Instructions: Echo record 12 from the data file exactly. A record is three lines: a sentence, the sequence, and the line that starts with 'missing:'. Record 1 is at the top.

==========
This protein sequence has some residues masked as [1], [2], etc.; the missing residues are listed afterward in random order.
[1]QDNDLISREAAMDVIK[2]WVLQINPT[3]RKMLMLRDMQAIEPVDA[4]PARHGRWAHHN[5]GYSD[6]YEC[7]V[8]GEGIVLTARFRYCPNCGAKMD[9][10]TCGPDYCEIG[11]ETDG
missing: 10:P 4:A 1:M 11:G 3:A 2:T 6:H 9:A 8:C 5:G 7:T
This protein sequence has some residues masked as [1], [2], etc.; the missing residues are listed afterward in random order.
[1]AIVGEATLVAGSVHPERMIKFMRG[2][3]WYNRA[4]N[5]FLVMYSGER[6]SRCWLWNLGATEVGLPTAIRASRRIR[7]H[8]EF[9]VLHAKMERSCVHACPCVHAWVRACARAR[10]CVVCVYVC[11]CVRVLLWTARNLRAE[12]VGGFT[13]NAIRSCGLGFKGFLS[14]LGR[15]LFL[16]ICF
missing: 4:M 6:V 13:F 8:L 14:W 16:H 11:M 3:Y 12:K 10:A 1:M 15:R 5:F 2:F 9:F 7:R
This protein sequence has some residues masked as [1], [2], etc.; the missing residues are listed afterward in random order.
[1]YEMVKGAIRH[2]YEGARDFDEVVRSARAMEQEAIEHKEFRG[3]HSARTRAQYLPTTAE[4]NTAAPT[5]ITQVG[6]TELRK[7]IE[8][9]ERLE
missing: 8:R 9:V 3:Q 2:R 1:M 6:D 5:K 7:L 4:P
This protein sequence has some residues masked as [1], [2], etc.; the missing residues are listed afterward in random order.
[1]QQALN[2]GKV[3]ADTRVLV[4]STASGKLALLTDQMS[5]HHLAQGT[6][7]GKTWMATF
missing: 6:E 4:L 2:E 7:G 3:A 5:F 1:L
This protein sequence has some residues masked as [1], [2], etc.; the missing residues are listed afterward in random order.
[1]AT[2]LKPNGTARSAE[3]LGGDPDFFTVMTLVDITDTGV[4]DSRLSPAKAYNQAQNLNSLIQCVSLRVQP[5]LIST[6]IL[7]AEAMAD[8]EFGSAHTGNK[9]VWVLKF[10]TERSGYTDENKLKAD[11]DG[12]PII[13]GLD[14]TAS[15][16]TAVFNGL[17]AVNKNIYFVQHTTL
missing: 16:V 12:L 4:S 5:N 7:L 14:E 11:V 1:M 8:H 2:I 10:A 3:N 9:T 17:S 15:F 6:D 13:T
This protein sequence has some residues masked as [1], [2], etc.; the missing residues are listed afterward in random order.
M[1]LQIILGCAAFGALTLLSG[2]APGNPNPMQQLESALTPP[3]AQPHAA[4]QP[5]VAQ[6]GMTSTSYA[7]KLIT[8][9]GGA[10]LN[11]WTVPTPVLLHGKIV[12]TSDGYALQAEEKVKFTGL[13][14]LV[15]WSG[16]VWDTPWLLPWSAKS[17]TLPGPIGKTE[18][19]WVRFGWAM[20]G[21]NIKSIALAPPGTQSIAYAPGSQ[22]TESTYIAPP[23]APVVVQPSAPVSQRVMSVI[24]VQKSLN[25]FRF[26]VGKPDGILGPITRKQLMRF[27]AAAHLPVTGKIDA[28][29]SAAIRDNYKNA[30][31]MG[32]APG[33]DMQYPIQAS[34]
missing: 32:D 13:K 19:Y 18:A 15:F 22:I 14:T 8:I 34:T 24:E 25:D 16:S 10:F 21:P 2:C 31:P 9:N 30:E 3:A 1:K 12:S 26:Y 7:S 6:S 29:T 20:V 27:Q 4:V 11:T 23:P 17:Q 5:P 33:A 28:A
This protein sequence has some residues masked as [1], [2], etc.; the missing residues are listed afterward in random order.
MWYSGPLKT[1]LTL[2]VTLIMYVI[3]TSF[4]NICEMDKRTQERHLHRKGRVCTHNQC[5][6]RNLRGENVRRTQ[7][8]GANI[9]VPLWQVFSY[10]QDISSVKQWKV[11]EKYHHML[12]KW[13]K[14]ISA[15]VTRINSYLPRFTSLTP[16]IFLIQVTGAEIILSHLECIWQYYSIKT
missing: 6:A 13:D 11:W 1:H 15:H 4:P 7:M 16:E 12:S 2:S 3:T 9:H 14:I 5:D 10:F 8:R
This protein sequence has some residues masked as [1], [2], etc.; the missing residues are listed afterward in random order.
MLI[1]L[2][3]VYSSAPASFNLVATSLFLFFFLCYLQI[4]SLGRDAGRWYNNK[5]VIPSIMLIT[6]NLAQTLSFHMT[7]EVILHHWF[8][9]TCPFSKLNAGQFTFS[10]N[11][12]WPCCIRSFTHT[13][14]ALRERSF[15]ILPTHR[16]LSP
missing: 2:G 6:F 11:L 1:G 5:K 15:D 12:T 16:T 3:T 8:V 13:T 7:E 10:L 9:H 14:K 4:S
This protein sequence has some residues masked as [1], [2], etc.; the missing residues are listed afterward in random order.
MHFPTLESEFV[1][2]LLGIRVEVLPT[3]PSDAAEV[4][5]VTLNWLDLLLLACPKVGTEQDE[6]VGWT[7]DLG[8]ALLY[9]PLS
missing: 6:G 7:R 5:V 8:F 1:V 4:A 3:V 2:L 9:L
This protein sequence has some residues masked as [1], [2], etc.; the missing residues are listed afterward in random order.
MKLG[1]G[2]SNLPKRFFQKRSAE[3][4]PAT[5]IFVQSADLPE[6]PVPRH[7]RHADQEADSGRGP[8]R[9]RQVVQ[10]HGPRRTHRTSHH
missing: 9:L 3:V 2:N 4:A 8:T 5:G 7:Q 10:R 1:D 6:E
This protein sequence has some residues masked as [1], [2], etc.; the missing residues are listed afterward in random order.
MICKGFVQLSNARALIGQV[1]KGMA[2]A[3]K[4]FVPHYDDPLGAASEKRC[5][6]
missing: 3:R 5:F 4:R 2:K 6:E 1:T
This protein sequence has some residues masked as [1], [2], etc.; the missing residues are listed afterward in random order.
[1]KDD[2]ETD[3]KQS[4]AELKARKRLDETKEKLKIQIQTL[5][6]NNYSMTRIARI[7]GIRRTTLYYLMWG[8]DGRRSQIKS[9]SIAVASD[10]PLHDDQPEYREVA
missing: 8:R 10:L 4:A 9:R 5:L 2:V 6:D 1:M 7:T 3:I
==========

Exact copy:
This protein sequence has some residues masked as [1], [2], etc.; the missing residues are listed afterward in random order.
[1]KDD[2]ETD[3]KQS[4]AELKARKRLDETKEKLKIQIQTL[5][6]NNYSMTRIARI[7]GIRRTTLYYLMWG[8]DGRRSQIKS[9]SIAVASD[10]PLHDDQPEYREVA
missing: 8:R 10:L 4:A 9:R 5:L 2:V 6:D 1:M 7:T 3:I